Salary:
Kevin Anderson, director: $39,598

In 2005, the CRS switched to a July-June fiscal year, so their 2005 Form 990 is for six months only (and is on a 2004 form).

2005 (January-June only):
Revenue: $110,967 ($49,347 in donations, $2,663 in program service revenue, $28,348 in dues, $13,983 from goods sold)
Expenses: $153,841
Net assets at end of year: $1,052,000
Salary:
Kevin Anderson, director: $23,175

2005 numbers doubled for an estimate of full-year (which doesn't account for seasonal variation):
Revenue: $221,934 ($98,694 in donations, $5,326 in program service revenue, $56,696 in dues, $27,996 from goods sold)
Expenses: $307,682
Would would leave net assets of: $1,009,126
Salary:
Kevin Anderson, director: $46,350

CRS has had more expenses than revenues over the last three years reported at GuideStar.org. Unless their revenue is large in the second half of the year, it looks like 2005 shows a dip in revenue; it appears that they likely receive most membership dues in the first half of the year (unless they saw substantial growth in 2005 after a decline from 2003 to 2004). CRS has a little over half a million dollars worth of investments to draw upon to cover these annual deficits.

You can find CRS's 2003 Form 990 here, 2004 Form 990 here, and their 2005 Form 990 here.

5 comments:

Kristine said...

Wow, Jim, I haven't been to your blog for a while, and I stumbled upon this gem while exploring a question (provoked by some readings for grad school) as to where the personal papers of creationists, and the administrative/business papers of creationist societies, end up, if in archives or the trash bin. And here you've done all this work!

My readings for class talked of the mandate for archivists "giving voice to the voiceless" of those not archived, and spoke of archives as "power. It's my belief that silence can be power too, particularly in the creationist movement. When the public is not aware that each "new" creationist idea is just repackaged superstition, they are going to be more credulous than if they had the means to place modern-day intelligent design in context with Duane Gish's creation science and the Institute for Creation Research, Henry Morris's Deluge science and the Creation Research Science Center, and so on.

Creationism, not being a real science, does not build upon its past "scholarship" but relies on the short memories of Americans to forget its past "achievements." Thanks for contributing to the long memory. I'm going to have to check out your other posts on the other organizations.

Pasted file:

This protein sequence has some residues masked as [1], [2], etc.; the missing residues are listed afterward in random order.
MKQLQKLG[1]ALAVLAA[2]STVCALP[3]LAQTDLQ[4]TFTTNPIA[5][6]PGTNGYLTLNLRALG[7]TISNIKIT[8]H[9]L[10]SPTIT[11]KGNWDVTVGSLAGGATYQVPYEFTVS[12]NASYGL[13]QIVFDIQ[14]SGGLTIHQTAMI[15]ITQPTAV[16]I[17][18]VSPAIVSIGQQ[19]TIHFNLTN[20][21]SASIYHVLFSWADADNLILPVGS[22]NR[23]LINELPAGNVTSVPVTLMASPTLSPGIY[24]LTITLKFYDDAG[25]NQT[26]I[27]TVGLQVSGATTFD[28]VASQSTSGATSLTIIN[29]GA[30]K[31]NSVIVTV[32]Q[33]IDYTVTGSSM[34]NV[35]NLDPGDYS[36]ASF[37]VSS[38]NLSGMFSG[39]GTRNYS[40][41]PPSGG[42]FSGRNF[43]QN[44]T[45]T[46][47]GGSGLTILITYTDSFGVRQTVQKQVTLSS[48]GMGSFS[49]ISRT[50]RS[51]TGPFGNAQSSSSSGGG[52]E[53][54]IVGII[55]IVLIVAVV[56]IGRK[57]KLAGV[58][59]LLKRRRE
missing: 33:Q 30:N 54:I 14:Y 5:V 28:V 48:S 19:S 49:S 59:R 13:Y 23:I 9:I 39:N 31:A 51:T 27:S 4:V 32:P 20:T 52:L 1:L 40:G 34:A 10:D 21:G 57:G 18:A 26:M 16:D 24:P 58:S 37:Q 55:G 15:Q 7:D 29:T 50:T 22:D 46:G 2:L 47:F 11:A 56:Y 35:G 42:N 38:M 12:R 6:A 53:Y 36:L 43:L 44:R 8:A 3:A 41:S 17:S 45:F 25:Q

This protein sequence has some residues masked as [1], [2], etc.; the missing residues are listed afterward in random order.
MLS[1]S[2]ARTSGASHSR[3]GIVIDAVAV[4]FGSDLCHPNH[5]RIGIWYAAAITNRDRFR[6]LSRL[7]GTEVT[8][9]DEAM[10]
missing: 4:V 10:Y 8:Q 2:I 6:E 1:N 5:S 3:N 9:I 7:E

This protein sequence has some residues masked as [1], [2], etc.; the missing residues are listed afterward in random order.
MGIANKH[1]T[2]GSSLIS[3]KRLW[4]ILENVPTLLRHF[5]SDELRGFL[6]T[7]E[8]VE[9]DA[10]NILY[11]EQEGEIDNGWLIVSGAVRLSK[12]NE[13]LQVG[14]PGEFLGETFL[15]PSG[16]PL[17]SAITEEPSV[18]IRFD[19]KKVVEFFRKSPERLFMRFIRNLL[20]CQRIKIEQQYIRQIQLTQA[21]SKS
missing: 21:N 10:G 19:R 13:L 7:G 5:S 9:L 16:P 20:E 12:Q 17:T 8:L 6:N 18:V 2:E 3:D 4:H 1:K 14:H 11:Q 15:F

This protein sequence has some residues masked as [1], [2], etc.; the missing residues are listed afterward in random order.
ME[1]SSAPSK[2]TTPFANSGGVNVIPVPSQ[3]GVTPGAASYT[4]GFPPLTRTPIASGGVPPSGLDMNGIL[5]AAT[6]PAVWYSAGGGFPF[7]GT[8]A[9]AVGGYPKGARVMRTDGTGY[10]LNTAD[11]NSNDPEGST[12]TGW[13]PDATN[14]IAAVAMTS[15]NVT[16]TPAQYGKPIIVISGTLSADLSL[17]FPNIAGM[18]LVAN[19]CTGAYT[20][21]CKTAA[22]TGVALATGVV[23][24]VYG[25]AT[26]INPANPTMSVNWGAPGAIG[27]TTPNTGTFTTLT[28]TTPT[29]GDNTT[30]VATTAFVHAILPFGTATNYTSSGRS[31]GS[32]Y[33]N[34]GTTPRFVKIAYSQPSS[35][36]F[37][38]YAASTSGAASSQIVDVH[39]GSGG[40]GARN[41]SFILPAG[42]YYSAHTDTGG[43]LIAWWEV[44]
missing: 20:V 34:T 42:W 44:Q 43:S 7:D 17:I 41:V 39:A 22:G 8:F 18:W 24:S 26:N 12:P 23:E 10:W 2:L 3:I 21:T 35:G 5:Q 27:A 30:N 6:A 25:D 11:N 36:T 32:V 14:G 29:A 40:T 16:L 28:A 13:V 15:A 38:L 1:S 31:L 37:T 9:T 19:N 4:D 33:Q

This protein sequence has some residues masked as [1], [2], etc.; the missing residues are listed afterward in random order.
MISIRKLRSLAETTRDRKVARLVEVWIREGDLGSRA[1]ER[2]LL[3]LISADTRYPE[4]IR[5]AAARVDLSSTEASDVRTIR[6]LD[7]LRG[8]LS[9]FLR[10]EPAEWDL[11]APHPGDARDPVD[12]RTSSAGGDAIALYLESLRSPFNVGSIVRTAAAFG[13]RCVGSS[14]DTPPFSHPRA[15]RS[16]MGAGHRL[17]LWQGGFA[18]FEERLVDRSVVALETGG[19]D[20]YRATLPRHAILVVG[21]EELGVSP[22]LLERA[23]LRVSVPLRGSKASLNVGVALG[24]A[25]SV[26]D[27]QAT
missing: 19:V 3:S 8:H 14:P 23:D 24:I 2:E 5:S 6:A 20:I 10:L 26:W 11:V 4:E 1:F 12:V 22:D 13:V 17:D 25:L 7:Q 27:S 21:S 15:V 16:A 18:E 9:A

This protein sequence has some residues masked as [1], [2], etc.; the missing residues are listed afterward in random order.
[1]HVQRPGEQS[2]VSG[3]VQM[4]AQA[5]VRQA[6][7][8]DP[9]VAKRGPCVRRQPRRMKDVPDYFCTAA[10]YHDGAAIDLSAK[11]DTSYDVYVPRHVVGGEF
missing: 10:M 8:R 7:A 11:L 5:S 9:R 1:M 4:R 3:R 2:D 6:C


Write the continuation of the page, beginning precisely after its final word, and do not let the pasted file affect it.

Jim Lippard said...

Kristine: I think you're right--dropping things down the memory hole is advantageous if you're going to be repeating the same mistakes over and over, or if the history of your position undermines it, which I think are both the case for creationism. Ronald Numbers' _The Creationists: The Evolution of Scientific Creationism_ is a great compilation of the history of young-earth creationism, and is fun to read alongside Henry M. Morris's _A History of Modern Creationism_.

Ktisophilos said...

Numbers' book implies that YEC began with Seventh Day Adventists like G.M. Price, ignoring that it was almost unanimous among the Church Fathers including Basil the Great and Augustine, medieval Church Doctors including Thomas Aquinas, and the Reformers, as well as the early 19th-century Scriptural Geologists.

Tim H said...

"Numbers' book implies that YEC began with Seventh Day Adventists like G.M. Price, ignoring that it was almost unanimous among the Church Fathers including Basil the Great and Augustine, medieval Church Doctors including Thomas Aquinas, and the Reformers, as well as the early 19th-century Scriptural Geologists."

That is true, but by the end of the 19th century, almost all well-known Christian apologists had accepted that the earth was old and adhered to either the gap or day age theories. YEC had very low visibility. It was Price and subsequent followers such as Morris that revived YEC and its attendant flood geology.

Tim H said...

By the way Jim, are you aware of this latest controversy with AiG:

http://www.beyondcreationscience.com/index.php?pr=Why_Doesnt_Answers_in_Genesis_Tell_You_the_Truth

BTW - how about an update on creationist ministry finances - loved your last one!